Maternal and fetal outcomes in HELLP syndrome complicated with acute renal failure

Ren Fail. 2004 Sep;26(5):557-62. doi: 10.1081/jdi-200031750.

Abstract

Objective: This study reviews maternal and fetal outcomes in HELLP syndrome complicated with acute renal failure (ARF), and compares clinical and laboratory findings of the cases of HELLP syndrome that did not develop ARF.

Materials and methods: All pregnant women with hypertensive disorders admitted or referred to the maternal and fetal unit were recorded into a perinatal database between January 15, 2002 and September 15, 2003. During the study period, out of 615 cases of hypertensive pregnancy, we followed and delivered 347 cases of severe preeclampsia, of them 132 cases were diagnosed as HELLP syndrome. ARF was defined as creatinine level > or =1.2 mg/dL and/or oliguria <400 mL/24 hr. The cases were divided into three groups on the basis of the highest creatinine level recorded during hospitalization: creatinine <1.2 mg/dL, creatinine > or =1.2 to 2.0 mg/dL, and creatinine > or =2.0 mg/dL. Statistical comparisons were performed by Student t test, X2 analysis, and Fisher's Exact test as appropriate. The value of P < .05 was considered significant.

Results: ARF developed in 8.9% (n:31) of severe preeclampsia (n:347); of them, 15 (4.3%) cases were nonoliguric, and all had mildly elevated creatinine levels between 1.2 and 1.9 mg/dL. Moderately elevated creatinine levels were 2 to 3.9 mg/dL in 10 cases, and severely elevated creatinine levels were 4 to 8.4 mg/dL in 6 cases, for a total of 16 (4.6%) cases; creatinine levels were > or =2.0 mg/dL (range: 2.0-8.4 mg/dL). HELLP syndrome was the most frequent cause of ARF, 64.5% (n:20/31), and was observed in 15% (n:20) of 132 cases of HELLP syndrome. Fourteen (88%) of 16 cases that had oliguria and creatinine levels > or =2 mg/dL were detected in HELLP syndrome (n:14/132; 10.6%). Major maternal complications in HELLP syndrome with ARF and creatinine level > or =2 mg/dL in the study group were abruptio placentae (42.8%; n:6/14), incisional hematoma (21%; n:3/14), pulmonary edema (14%; n:2/14), cesarean hysterectomy (7%; n: 1/14), and dialysis (50%; n:7/14). There was no maternal mortality. All patients complicated with ARF were discharged without renal impairment. Perinatal mortality was 26.1% in the cases of HELLP syndrome with ARF-creatinine > or =1.2 mg/dL and further increased to 37.5% when creatinine levels were above 2.0 mg/dL, compared with 11.8% in the cases having creatinine <2.0 mg/dL, and the difference was statistically significant (p:.007).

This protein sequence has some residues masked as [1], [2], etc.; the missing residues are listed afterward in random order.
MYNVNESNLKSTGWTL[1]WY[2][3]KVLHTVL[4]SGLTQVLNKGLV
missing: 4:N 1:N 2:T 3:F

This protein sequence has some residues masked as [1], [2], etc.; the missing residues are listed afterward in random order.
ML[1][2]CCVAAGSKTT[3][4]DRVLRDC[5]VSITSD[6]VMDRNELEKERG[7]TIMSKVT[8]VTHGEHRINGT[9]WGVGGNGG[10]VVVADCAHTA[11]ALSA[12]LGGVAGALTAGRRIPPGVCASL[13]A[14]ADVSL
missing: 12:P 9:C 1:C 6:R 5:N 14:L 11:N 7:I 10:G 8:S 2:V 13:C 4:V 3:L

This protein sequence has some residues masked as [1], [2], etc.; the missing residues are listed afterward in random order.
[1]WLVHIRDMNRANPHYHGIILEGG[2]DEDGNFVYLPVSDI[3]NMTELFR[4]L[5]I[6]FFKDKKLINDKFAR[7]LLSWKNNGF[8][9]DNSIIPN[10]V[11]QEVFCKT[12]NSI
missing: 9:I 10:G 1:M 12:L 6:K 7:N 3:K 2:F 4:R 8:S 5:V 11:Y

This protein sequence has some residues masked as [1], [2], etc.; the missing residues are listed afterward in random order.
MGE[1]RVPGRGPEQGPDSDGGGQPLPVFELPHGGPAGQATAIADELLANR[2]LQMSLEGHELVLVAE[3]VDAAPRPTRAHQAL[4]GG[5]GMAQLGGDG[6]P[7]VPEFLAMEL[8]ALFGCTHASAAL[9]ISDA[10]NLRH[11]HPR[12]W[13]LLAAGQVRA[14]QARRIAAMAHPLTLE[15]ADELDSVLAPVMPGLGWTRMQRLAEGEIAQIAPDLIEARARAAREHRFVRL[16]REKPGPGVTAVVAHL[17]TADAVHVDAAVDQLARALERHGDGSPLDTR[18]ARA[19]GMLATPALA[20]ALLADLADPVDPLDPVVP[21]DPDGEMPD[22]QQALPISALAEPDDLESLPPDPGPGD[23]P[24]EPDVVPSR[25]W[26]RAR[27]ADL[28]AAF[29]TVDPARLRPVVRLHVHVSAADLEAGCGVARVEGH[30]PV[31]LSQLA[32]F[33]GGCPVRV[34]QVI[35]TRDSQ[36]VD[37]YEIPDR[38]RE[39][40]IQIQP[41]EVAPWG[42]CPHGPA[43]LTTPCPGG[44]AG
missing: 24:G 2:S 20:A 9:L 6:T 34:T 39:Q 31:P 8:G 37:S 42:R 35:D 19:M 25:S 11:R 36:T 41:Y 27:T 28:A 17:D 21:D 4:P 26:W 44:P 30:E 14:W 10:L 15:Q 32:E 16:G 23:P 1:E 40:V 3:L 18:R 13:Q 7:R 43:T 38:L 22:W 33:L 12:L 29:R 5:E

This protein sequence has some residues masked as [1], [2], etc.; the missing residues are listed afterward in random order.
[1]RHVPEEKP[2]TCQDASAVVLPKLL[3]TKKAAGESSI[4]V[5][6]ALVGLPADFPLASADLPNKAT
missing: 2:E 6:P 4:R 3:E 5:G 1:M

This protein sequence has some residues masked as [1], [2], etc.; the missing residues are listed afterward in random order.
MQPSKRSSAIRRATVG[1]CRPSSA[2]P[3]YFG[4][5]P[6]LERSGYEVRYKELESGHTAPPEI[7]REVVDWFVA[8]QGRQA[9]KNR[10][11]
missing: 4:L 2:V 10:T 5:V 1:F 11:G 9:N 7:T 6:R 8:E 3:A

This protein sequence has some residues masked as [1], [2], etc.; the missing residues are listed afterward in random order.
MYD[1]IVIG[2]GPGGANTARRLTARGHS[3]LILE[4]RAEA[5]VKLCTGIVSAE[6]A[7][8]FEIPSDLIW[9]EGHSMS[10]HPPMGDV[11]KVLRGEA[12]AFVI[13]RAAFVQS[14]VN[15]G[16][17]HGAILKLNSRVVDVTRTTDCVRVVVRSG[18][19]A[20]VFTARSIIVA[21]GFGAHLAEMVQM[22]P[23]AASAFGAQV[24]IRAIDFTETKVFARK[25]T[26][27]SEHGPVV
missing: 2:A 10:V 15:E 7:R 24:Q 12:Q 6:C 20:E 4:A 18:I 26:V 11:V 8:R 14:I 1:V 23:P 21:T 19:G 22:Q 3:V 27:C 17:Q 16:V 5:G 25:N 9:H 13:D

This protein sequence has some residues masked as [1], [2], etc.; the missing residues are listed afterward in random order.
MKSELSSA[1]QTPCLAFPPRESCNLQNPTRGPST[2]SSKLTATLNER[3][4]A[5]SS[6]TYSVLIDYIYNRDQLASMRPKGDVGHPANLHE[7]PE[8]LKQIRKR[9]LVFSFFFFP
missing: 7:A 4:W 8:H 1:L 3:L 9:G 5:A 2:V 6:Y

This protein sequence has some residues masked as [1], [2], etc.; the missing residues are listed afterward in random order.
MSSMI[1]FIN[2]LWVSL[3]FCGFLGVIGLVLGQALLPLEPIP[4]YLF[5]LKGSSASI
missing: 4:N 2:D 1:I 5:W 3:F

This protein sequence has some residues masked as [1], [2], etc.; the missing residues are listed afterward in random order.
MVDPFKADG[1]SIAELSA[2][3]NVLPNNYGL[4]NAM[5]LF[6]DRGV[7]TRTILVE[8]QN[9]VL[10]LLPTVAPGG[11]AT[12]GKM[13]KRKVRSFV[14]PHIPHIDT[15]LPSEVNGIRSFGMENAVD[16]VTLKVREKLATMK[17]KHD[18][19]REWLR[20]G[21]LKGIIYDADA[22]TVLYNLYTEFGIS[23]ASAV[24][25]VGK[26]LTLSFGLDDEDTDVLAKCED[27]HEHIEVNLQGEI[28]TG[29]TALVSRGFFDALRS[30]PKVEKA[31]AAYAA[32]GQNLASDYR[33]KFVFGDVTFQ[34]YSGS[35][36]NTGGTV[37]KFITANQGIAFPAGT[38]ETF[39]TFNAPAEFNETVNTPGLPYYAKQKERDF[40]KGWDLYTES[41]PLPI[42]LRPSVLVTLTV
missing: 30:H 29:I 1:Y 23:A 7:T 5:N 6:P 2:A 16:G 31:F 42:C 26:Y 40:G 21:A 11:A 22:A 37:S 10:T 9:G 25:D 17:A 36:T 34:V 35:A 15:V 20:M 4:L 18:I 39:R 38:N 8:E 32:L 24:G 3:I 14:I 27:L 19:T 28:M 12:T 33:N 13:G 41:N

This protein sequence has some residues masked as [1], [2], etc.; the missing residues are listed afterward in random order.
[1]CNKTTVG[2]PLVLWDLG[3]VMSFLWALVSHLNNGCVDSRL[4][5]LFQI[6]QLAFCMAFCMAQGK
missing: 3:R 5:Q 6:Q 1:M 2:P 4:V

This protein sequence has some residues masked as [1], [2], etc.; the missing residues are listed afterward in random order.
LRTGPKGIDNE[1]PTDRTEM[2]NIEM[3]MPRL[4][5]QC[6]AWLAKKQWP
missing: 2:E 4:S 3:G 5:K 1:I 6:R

Conclusions: The most contributing factors leading to ARF in HELLP syndrome were abruptio placentae and HELLP syndrome complicated with ARF, particularly, oliguric ARF has relatively higher maternal complications and perinatal mortality.

MeSH terms

  • Acute Kidney Injury / etiology*
  • Adult
  • Female
  • HELLP Syndrome / complications*
  • Humans
  • Pre-Eclampsia / complications
  • Pregnancy
  • Pregnancy Complications, Cardiovascular*
  • Pregnancy Outcome